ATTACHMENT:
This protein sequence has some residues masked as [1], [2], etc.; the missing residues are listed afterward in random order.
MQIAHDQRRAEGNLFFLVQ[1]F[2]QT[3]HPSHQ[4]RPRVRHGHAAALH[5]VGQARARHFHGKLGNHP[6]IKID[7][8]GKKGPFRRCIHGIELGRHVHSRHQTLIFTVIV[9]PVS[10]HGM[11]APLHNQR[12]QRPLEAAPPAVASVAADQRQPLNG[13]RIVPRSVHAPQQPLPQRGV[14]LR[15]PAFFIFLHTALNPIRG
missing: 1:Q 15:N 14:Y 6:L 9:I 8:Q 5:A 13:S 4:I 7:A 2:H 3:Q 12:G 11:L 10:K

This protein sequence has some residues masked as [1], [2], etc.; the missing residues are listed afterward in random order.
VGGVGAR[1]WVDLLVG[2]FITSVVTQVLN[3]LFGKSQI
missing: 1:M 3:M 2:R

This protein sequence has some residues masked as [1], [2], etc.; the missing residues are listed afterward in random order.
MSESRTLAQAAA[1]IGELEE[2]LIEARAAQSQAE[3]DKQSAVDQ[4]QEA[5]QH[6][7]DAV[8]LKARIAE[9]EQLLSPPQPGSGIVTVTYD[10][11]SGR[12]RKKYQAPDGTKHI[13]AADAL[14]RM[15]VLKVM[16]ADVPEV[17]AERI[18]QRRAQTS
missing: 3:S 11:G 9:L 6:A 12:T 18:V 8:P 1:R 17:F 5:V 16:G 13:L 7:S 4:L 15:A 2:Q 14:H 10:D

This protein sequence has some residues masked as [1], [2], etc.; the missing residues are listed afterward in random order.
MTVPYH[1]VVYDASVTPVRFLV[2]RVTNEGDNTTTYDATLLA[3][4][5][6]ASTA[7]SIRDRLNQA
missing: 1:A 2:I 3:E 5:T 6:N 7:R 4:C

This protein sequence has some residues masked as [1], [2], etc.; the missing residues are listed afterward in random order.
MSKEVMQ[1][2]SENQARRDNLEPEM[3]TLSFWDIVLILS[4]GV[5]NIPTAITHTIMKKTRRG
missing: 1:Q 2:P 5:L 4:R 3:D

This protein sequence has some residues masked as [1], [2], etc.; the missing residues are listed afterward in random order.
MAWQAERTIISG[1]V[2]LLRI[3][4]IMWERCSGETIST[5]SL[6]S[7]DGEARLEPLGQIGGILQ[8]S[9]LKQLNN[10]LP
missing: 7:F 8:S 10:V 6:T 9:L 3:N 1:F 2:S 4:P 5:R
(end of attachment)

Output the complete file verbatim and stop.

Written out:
This protein sequence has some residues masked as [1], [2], etc.; the missing residues are listed afterward in random order.
MQIAHDQRRAEGNLFFLVQ[1]F[2]QT[3]HPSHQ[4]RPRVRHGHAAALH[5]VGQARARHFHGKLGNHP[6]IKID[7][8]GKKGPFRRCIHGIELGRHVHSRHQTLIFTVIV[9]PVS[10]HGM[11]APLHNQR[12]QRPLEAAPPAVASVAADQRQPLNG[13]RIVPRSVHAPQQPLPQRGV[14]LR[15]PAFFIFLHTALNPIRG
missing: 1:Q 15:N 14:Y 6:L 9:I 8:Q 5:A 13:S 4:I 7:A 2:H 3:Q 12:G 11:L 10:K

This protein sequence has some residues masked as [1], [2], etc.; the missing residues are listed afterward in random order.
VGGVGAR[1]WVDLLVG[2]FITSVVTQVLN[3]LFGKSQI
missing: 1:M 3:M 2:R

This protein sequence has some residues masked as [1], [2], etc.; the missing residues are listed afterward in random order.
MSESRTLAQAAA[1]IGELEE[2]LIEARAAQSQAE[3]DKQSAVDQ[4]QEA[5]QH[6][7]DAV[8]LKARIAE[9]EQLLSPPQPGSGIVTVTYD[10][11]SGR[12]RKKYQAPDGTKHI[13]AADAL[14]RM[15]VLKVM[16]ADVPEV[17]AERI[18]QRRAQTS
missing: 3:S 11:G 9:L 6:A 12:T 18:V 8:P 1:R 17:F 5:V 16:G 13:L 7:S 4:L 15:A 2:Q 14:H 10:D

This protein sequence has some residues masked as [1], [2], etc.; the missing residues are listed afterward in random order.
MTVPYH[1]VVYDASVTPVRFLV[2]RVTNEGDNTTTYDATLLA[3][4][5][6]ASTA[7]SIRDRLNQA
missing: 1:A 2:I 3:E 5:T 6:N 7:R 4:C

This protein sequence has some residues masked as [1], [2], etc.; the missing residues are listed afterward in random order.
MSKEVMQ[1][2]SENQARRDNLEPEM[3]TLSFWDIVLILS[4]GV[5]NIPTAITHTIMKKTRRG
missing: 1:Q 2:P 5:L 4:R 3:D

This protein sequence has some residues masked as [1], [2], etc.; the missing residues are listed afterward in random order.
MAWQAERTIISG[1]V[2]LLRI[3][4]IMWERCSGETIST[5]SL[6]S[7]DGEARLEPLGQIGGILQ[8]S[9]LKQLNN[10]LP
missing: 7:F 8:S 10:V 6:T 9:L 3:N 1:F 2:S 4:P 5:R